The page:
Recalculating . . . recalculating . . . recalculating
Thanks to my frequently over-generous husband, I have a GPS device (global positioning system) to guide me when I'm heading someplace unfamiliar. I rarely use it, as I enjoy a good sense of direction and read maps well. However, on a couple of recent trips to out of town locations, I decided to see how it worked.
A soothing voice supplied succinct instructions (that female voice coming out of it means I must refer to this device as a "her" rather than an "it") and I docilely complied. Of course, at some point, I deviated just a bit--to stop and get something to eat, or fill up with fuel. Immediately, I would hear the "recalculating . . . recalculating . . . recalculating . . ." message and then she would spit out a set of instructions to get me back to the original route. When, on occasion, I refused to comply with her recalculated instructions, she would eventually give in and offer a new route--but always with the same destination in mind.
I discovered that she gives instructions to turn or merge on a highway only about a mile before reaching the turning or merge point. Otherwise, she stays silent. Nothing, no words, no feedback. I found when I was driving a long distance on a highway that I wanted her to say something like, "You are doing great--heading in the right direction. Good job!"
I was little spooked to discover just how much she knew about me. A friend who was riding with me on one trip could look at her and tell me exactly how fast I was driving--and therefore know my compliance level with the posted speed limit. She (the device, that is) seemed to have a very good handle on exactly when I would arrive at my destination, clearly taking into account how well I was observing the speed limits.
I kind of liked her (the device, that is) but there was something about the periodic announcements that she was "recalculating" when I made an unanticipated turn that made me consider just how much the GPS device is like God. After all, isn't God always working in our lives to redeem our various mistakes and misdirections--as though there is a constant celestial "recalculating" going on? I've never particularly held with the theology that there is one perfect path that we are ideally intended to follow. Nonetheless, I do sense that there is a consistent goal--that of becoming fully in the image of God, and therefore living as more developed human beings, able to love openly and give thoroughly and grow into socially, emotionally, volitionally, and spiritually mature people. We take so many bypaths on the way--and just like my GPS, God consistently and patiently recalculates and seeks to get us heading again toward the goal.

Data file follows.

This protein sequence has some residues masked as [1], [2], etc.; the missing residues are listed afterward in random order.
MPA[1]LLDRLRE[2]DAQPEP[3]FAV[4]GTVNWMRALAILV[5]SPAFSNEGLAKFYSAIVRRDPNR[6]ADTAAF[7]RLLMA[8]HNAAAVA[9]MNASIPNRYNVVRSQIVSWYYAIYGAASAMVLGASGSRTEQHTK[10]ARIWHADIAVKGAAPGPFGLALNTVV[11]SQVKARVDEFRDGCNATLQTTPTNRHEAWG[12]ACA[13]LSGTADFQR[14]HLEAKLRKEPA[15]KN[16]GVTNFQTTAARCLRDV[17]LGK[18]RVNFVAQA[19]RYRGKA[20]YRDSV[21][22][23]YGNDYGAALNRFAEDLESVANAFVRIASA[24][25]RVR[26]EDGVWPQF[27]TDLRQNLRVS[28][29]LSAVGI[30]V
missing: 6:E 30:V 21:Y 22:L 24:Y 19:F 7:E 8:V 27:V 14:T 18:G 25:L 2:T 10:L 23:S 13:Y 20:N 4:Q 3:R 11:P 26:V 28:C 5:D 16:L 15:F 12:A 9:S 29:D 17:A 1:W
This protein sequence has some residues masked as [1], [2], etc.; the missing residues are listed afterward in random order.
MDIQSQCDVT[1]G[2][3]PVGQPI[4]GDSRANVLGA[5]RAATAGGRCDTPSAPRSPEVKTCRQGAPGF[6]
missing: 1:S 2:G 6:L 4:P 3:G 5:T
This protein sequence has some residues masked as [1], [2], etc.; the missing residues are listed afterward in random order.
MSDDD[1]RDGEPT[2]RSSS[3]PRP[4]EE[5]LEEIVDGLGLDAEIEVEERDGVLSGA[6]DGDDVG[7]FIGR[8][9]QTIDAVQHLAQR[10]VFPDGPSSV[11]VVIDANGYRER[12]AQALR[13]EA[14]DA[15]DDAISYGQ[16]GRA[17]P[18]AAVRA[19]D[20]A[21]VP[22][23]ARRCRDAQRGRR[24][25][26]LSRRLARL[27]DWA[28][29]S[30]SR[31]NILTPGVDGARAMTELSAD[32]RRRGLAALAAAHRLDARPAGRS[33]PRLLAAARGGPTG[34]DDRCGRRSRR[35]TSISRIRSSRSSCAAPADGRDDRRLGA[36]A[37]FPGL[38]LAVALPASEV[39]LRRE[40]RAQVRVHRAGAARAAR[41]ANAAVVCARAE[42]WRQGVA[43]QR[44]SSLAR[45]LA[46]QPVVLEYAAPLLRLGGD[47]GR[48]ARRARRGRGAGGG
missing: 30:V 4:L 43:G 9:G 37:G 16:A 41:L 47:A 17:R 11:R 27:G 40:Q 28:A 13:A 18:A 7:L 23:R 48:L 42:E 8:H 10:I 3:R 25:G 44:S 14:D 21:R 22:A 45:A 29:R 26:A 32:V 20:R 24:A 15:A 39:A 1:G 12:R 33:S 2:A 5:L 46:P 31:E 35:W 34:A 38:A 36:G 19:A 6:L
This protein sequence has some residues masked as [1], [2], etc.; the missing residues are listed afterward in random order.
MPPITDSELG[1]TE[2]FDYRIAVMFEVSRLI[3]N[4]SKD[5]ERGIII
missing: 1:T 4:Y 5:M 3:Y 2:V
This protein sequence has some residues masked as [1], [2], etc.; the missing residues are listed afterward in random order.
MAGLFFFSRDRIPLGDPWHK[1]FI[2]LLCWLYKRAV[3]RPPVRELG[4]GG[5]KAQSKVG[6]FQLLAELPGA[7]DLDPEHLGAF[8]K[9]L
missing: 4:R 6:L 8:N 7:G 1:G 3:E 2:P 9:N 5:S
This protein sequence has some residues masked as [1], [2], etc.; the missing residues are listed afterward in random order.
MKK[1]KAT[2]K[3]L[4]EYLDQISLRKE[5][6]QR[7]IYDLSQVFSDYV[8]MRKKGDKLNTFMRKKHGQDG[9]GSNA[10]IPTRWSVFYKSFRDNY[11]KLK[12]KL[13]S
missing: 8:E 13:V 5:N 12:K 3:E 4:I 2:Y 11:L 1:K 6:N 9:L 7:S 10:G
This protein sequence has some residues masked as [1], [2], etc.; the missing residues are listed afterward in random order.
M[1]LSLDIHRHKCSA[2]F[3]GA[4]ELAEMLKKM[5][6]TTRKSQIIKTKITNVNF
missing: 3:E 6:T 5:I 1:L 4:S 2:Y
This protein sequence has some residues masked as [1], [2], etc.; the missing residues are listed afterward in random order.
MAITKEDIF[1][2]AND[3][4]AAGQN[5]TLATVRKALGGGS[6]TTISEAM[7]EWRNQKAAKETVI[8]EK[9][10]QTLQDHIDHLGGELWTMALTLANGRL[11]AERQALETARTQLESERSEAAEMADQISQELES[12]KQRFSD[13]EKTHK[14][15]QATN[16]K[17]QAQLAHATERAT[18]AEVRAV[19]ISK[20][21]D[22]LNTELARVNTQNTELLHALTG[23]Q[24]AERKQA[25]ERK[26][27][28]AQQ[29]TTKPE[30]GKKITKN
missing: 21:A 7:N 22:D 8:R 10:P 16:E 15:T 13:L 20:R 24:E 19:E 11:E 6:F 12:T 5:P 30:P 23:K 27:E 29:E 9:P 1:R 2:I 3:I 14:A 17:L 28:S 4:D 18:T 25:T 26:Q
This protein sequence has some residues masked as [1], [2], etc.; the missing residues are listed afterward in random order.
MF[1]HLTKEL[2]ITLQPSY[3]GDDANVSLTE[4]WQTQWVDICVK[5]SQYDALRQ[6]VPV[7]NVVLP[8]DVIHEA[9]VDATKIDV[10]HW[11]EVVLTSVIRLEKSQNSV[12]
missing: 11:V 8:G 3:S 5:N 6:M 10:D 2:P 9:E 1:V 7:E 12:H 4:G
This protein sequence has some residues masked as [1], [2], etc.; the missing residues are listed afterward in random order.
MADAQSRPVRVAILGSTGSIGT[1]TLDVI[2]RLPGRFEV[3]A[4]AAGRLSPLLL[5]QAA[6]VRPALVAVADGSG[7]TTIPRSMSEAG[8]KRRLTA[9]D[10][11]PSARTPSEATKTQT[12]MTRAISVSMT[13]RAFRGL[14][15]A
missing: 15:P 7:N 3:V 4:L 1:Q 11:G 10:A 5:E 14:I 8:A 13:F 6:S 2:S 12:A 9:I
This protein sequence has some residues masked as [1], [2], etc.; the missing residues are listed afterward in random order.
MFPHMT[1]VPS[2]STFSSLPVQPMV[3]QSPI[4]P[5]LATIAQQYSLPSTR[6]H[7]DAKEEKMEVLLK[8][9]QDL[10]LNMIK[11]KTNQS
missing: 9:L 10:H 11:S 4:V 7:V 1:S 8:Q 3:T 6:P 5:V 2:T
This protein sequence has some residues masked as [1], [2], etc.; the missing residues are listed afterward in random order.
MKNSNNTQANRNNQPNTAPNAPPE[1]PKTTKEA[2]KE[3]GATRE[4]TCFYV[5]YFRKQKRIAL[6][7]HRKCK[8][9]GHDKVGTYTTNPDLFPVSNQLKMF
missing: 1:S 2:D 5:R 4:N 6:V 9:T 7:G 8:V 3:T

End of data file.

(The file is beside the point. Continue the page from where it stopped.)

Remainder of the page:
Then there was the lack of feedback while I drove on the same highway for an extended distance. Where was the pat on the back? Yet those who have gone deep into the heart of God and have intentionally chosen lives of transformational holiness have in common this experience: the dark night of the soul where it seems impossible to hear the voice of God or sense that Holy Presence. I seem to have this insatiable need for someone to say to me, "Good job!" I want to hear those words of affirmation from someone else. But the call to maturity says, "Learn to trust yourself as one who has practiced the holy habits for years" during those times of silence. Much soul shaping takes place in the quiet.
Finally, there was what seemed like to me only last minute instructions to turn. I wanted to know miles ahead of time that a turn was imminent, but she disregarded my desires. I only found out a short time before the change of direction. How like life that is! We really don't know the future, however much we might like to think we can control it. Instead, the turns come and our job is to go with them, finding our bearings again in the new direction before us.
Recalculating . . . recalculating . . . recalculating . . . we all do it all the time as we engage in life and death matters. I find comfort in knowing that the Creator takes my twists and turns into account and continually offers me direction to the goal, even when I choose the ways that may not be the best or straightest of paths.